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Best vitamin C food & drink sources

19 Apr 2023 • 3 min read


Vitamin C food & drink sources: fruits & vegetables We’ve heard it all before – you’ve got to eat your fruit and veg!

Every nutrient’s important, but we’d be pretty stuck without the essential vitamin C. It’s responsible for helping to support everything from our skin, blood, and bones to our immune system.

And serious vitamin C deficiency can lead to scurvy – something you definitely want to avoid.

Luckily, vitamin C is easy to find in fruit and veg. Here are some of the top sources.

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Foods high in vitamin C

Oranges get the rep for being high in vitamin C, but they’re not the only source. In fact, they’re not even top of the list.

When it comes to fruit and veg, “eating the rainbow” is a great place to start. Incorporating a wide variety of fresh, brightly coloured produce is the best way to ensure you have a balanced diet.

However, if you’re specifically looking to get some more vitamin C, try...

1. Kakadu plum

Found in Australia, this superfood boasts around 100 times the vitamin C of an orange.

The kakadu plum has the highest known concentration of vitamin C. You might not be able to find this as easily as you would an orange, but don’t fret – there are also kakadu plum skincare products, like brightening serums and eye creams. 

2. Citrus fruits

Not all citrus fruits are created equal!

Oranges are the highest source of vitamin C, with about 147% of your recommended dietary allowance (RDA) in a medium orange. ¹ ²

Next up are lemons, with 77% per fruit, closely followed by grapefruits at 73%. ³ ⁴

Limes have less vitamin C than their citrus counterparts at 49% RDA – but that’s still a substantial amount for one small fruit. ⁵

3. Kiwis

Don’t underestimate these little green fruits – gram-for-gram, they’ve got almost twice the vitamin C of an orange.

Be brave and eat the skin, too, for an extra source of fibre, folate, and vitamin E.

4. Strawberries

80g of strawberries will provide about 114% of your daily recommended vitamin C intake. So, they’re a snack that really makes a difference to your nutrition. ⁶

Handpicked content: Vitamin C: Why we need it & where to get it

5. Tomatoes

Tomatoes might seem humble, but they’re actually a superfood. They’re packed with beta-carotene, vitamins, C, E, K, and some B vitamins.²

The amount of vitamin C depends on the type of tomatoes, but you can expect about 19mg of vitamin C in a cup of raw, fresh cherry tomatoes (or about 22mg per 100g).³

If you want a real boost, go for sun-dried tomatoes – they've got nearly double the vitamin C at 39mg per 100g.⁷

6. Broccoli

Yet another reason to love broccoli (if you don’t already) - it’s an unsuspecting orange-beater. You’ll find 65mg of vitamin C per 100g of broccoli, compared to an orange’s 59mg.⁸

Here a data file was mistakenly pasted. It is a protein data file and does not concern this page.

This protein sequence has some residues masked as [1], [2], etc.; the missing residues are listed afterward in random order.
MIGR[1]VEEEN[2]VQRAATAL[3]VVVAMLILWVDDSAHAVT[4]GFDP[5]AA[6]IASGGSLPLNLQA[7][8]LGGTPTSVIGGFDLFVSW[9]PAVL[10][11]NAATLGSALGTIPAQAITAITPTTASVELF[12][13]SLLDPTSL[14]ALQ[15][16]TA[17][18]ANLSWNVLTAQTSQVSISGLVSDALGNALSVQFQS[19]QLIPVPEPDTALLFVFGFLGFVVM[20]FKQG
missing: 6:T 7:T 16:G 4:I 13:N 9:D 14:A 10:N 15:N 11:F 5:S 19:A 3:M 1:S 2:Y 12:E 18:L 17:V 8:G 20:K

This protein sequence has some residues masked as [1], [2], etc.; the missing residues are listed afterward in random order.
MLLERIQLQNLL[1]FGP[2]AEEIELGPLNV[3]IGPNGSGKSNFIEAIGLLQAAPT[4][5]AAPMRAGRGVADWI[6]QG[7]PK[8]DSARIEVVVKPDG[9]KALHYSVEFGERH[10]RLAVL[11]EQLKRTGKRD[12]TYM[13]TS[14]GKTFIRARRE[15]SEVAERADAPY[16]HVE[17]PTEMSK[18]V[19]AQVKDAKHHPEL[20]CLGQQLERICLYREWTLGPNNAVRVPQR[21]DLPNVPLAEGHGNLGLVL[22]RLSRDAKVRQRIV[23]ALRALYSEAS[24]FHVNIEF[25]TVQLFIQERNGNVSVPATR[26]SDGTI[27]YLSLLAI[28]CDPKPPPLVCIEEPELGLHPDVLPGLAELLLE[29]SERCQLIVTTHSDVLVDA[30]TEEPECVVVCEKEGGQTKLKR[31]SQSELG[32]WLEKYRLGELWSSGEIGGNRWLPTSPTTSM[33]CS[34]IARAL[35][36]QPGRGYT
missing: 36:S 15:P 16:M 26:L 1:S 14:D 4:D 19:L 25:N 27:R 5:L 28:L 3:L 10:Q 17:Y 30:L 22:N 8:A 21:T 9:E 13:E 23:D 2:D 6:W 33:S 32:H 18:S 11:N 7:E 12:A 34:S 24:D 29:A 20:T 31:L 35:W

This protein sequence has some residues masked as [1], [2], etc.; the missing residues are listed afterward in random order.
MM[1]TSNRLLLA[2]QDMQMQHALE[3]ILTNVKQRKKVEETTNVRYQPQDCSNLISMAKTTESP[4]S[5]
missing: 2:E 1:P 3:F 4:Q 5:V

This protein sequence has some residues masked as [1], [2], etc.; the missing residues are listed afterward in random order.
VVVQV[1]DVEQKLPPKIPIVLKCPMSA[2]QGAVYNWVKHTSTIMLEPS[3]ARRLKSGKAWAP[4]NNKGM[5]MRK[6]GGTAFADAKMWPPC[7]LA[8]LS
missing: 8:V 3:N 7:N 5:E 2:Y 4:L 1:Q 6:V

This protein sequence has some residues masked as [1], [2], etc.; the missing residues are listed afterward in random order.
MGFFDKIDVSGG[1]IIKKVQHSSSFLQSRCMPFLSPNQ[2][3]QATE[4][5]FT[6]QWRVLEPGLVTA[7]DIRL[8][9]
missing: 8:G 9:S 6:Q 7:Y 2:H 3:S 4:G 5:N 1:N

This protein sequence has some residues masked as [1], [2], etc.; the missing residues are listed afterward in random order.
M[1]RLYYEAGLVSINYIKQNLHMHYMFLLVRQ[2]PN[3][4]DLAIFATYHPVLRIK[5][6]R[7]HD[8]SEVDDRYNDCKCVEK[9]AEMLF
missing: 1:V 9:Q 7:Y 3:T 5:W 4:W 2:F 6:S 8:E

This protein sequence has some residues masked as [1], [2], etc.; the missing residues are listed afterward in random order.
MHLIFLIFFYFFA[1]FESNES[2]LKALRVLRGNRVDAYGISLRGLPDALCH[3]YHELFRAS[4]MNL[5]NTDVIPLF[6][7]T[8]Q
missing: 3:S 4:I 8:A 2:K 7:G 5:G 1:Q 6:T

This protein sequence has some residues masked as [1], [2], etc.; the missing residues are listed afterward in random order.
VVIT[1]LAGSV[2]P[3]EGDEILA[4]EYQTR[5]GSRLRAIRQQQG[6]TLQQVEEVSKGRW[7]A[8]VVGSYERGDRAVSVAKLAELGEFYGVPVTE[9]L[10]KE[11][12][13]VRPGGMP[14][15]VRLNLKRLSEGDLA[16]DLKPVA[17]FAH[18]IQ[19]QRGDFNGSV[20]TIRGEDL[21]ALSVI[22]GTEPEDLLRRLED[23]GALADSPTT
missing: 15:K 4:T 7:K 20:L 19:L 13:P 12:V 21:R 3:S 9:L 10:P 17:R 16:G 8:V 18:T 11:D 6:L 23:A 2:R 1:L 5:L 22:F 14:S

7. Kale

Don’t underestimate this leafy superfood; you’ll find a whopping 110mg of vitamin C per 100g. ⁹

Kale is also packed with antioxidants, vitamins, and nutrients – so much that we’ve written a whole article about the benefits of kale.

8. Brussels sprouts

Not everyone can stomach them, but sprouts are a rich source of vitamin C. You’ll meet your recommended daily 40mg in a single serving (about 8 sprouts). ¹ ¹⁰ 

9. Potatoes

That’s right! Potatoes contribute towards your daily vitamin C intake, too.

It depends on the variety as to how much they contain, but vitamin C is the most abundant vitamin in potatoes.

Like most fruit and veg, potatoes lose some of their vitamin C with cooking – but you can leave the skin on to help a little. ¹¹

10. Lychees

Often overlooked, lychees are packed with vitamin C, as well as being good sources of copper and potassium.

100g will deliver 71.5mg of vitamin C, well over the NHS recommended daily intake. ¹² ¹

...and so many more

And that’s just 10! There are too many foods containing vitamin C to name...but other notable contenders include:

Drinks high in vitamin C

Blend any of the fruit and veg above and you’ll get a great source of vitamin C.

But don’t be fooled into thinking it’s a like-for-like swap. Nutritionally speaking, fruit juice doesn’t offer quite the same as a whole fruit. You can lose insoluble fibre, which helps us to feel full and delays the absorption of sugar. ¹³

Plus, many juices and smoothies you find in supermarkets contain added sugar or preservatives.

But good news – vitamin C levels seem to be fairly unaffected.

If fruit juice isn’t for you, try:

  • Infusing your water with fruit
  • Making a soup with vitamin C-rich vegetables
  • Making a fruit or herbal tea
  • Drinking a drink fortified with vitamin C – some sports drinks or nutritionally complete foods contain added vitamin C. However, be aware of the nutritional value in other areas to see if they fit into your diet.

Vitamin C for vegetarians

Being vegetarian or vegan shouldn’t impact your vitamin C intake at all – the best sources come from fresh fruit and vegetables.

In fact, there’s another great bonus: vitamin C-rich foods help increase your iron absorption. Vegetarians and vegans can sometimes be more at risk of iron deficiency, so getting your vitamin C helps in more ways than one.

Handpicked content: Iron: functions, foods, deficiency, & supplements

The final say

When it comes to getting enough vitamin C, you’re in luck – there are dozens of fruits and vegetables that will up your levels.

Most people get all the vitamin C they need with a balanced diet, but look out for signs of vitamin C deficiency if you think you might be at risk.

You should always aim to get your nutrients through your diet where you can, but taking a vitamin C supplement can help if this is difficult.




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